Donald Gunnarson testified that he was one of several FBI agents who arrested the appellant in Denver, Colorado. (T.3880) He said at the time of the arrest the appellant stated "you caught me short" and something to the effect that the agents were fortunate that they weren't hurt. (T.3881) The prosecuting attorney admitted that by an oversight he had neglected to inform defense counsel of this statement prior to trial. (T.3834, 3835) The trial court then held a Denno hearing out of the presence of the jury (T.3841-3859) and allowed Gunnarson to testify to the statement. (T.3881)

This action is claimed to require reversal. At first blush this evidence bears a strong resemblance to Earl v. State, supra, in which a nondisclosed statement of Earl affirming other inculpatory statements attributed to him was introduced to the surprise of the defendant. The prejudice was clear as Earl had denied the statements earlier on direct examination. Hence, his credibility as a witness was destroyed. In addition, a hearing on the voluntariness and admissibility of the undisclosed statement was not held.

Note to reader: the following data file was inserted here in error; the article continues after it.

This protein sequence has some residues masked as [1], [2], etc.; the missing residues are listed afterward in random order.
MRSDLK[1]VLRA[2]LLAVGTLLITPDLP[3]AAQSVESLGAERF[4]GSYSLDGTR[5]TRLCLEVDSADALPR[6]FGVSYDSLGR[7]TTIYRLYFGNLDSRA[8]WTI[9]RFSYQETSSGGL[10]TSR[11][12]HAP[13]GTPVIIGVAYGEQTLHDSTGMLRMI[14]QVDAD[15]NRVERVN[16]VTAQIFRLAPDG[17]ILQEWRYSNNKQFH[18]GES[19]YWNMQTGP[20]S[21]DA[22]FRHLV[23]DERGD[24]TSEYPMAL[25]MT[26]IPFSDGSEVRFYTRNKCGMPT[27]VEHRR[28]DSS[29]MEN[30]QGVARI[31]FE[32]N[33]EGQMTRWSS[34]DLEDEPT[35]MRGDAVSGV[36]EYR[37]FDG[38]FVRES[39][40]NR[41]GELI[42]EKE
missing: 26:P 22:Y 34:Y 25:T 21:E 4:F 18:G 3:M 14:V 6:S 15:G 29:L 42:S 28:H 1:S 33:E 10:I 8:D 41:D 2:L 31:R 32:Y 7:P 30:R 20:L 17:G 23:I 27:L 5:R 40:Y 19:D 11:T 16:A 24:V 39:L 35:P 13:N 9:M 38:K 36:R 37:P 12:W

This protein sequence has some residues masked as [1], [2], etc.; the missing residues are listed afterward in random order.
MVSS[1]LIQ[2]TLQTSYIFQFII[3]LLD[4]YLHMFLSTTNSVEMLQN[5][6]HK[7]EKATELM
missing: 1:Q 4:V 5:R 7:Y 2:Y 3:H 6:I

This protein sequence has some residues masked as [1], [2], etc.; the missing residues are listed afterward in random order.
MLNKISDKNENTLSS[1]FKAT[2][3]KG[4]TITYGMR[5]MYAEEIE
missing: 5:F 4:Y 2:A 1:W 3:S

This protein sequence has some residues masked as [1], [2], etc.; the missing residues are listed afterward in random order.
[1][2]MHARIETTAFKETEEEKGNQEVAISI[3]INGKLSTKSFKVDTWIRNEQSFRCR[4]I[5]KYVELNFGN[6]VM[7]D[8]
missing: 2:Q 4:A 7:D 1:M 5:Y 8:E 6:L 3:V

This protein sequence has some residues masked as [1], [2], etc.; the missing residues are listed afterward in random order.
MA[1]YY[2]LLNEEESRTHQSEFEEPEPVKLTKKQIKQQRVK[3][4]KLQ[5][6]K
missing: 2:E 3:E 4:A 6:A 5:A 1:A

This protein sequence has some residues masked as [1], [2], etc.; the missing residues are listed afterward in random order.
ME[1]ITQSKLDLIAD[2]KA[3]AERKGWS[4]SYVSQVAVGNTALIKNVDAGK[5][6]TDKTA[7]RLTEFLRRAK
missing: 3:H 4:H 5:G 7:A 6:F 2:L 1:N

Agent Gunnarson and the appellant gave different versions of appellant's words: Gunnarson alleging appellant said "It is lucky you caught me short. Somebody should have been hurt." [R.3823] Appellant alleges he said "I am glad nobody got hurt." At best, these versions are indistinct and susceptible of similar inferences; at worst they are equivocal and we consider the harm insufficient to overturn the judgment. They are, after all, essentially of the same effect as those Ms. Caves attributed to the appellant in her testimony. It was in the trial court's discretion to suppress Gunnarson's testimony for nondisclosure, Rule 19.7(a); Brenneman and King v. State, 264 Ark. 460, 573 S.W.2d 47 (1978)and reversal is not required absent a showing of prejudice. Earl v. State, supra; Dupree v. State, supra. We find the likelihood of prejudice or abuse of discretion insufficient to require reversal.